Eunuchs of India

Transgender– a word related to a person whose sense of personal identity and gender does not correspond with their birth sex. In the Southern part of Asia, the countries like India, Pakistan, Bangladesh, they have got multiple names. The most common name is Hijra (which includes a person who is identified as transsexual, eunuch, or cross-dresser).

According to the Indian Census Report of 2014, the official count of this third-gender was 4.9 lakh. While the transgender activists estimated that the actual count would much higher than this official count.

The social and economic life of Hijras is very difficult and vulnerable. India’s shunned transgenders are struggling to survive. Most of the transgenders have to get themselves involved in sex work in order to earn a livelihood. Though the name of ‘Third-sex’ is already mentioned in many of our texts, our society is not ready to accept them in the mainstream. Hijras lives on fringes of our Indian society and had face numbers of discrimination and humiliation. 

We can see many hijras in sex work and be moving around in cities asking for money from families who are celebrating a marriage or the childbirth.  

Reena, a transgender, is now HIV positive. She needs to satisfy many of her clients giving sexual pleasure. But still, she has a hope that the things will change with the passage of days and night and there will be a time when they will be accepted in our society.

They are also a human being. The humiliation which they are facing is not because of their fault, God had made them like this, they can’t help it.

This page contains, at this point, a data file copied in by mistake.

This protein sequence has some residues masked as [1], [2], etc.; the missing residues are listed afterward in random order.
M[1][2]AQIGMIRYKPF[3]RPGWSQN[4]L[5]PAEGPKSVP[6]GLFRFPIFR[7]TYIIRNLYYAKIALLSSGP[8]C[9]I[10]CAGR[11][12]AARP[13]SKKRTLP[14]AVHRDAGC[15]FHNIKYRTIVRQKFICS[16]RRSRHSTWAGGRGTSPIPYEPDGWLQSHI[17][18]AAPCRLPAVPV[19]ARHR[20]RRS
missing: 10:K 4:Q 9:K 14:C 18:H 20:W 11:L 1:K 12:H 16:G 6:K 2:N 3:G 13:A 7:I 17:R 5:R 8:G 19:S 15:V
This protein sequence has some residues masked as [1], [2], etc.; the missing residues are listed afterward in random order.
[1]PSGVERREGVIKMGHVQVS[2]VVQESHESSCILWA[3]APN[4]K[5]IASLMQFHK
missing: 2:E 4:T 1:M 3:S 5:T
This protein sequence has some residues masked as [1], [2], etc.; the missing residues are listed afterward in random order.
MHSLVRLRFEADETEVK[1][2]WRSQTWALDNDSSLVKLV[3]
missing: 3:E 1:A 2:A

India, however, does recognize legally transgender as a ‘third-gender’. separating them from male and female. Even Kochi Metro is the first government in the country who has given employment to 23 transgenders, who will be on duty from 17th June 2017.

On 24th April 2015, the Indian Parliament has passed the Rights of the Transgender Persons Bill, 2014 guaranteeing rights and entitlements, reservations in education and jobs where 2% is specifically for a government job, legal aid, pension, unemployment allowance and skill development for transgender people. In April 2017, Indian Ministry of Drinking water and Sanitation has also instructed states to allow transgenders to use public toilets of their choice. 

There are many transgender activists who are working for the rights of transgenders, but still, the journey is too far to complete. Most hijras live at the margins of society with very low status; the very word “hijra” is sometimes used in a derogatory manner. Violence against hijras, especially hijra sex workers, is often brutal and occurs in public spaces, police stations, prisons, and their homes. As with transgender people in most of the world, they face extreme discrimination in health, housing, education, employment, immigration, law, and any bureaucracy that is unable to place them into male or female gender categories.

We also accept that there some transgenders (they can be termed as Hijra Mafia) in our society who take this term as their business and also force others to get involved into this. Here, the teens are abducted from the public places and are forced to undergo sex change surgery and face a traumatic life of a eunuch. Castration is forced on them and ironically very few people get the courage to retaliate.  


2 Comments Add yours

  1. sanjay srivastava says:

    Hello Samidha jee, I just go through your article regarding Transgender.. I appreciate your thoughts towards the Transgender society.


    1. Hi Sanjay,
      Thank you so much for your supportive words. keep following my blogs and sharing your feedbacks.


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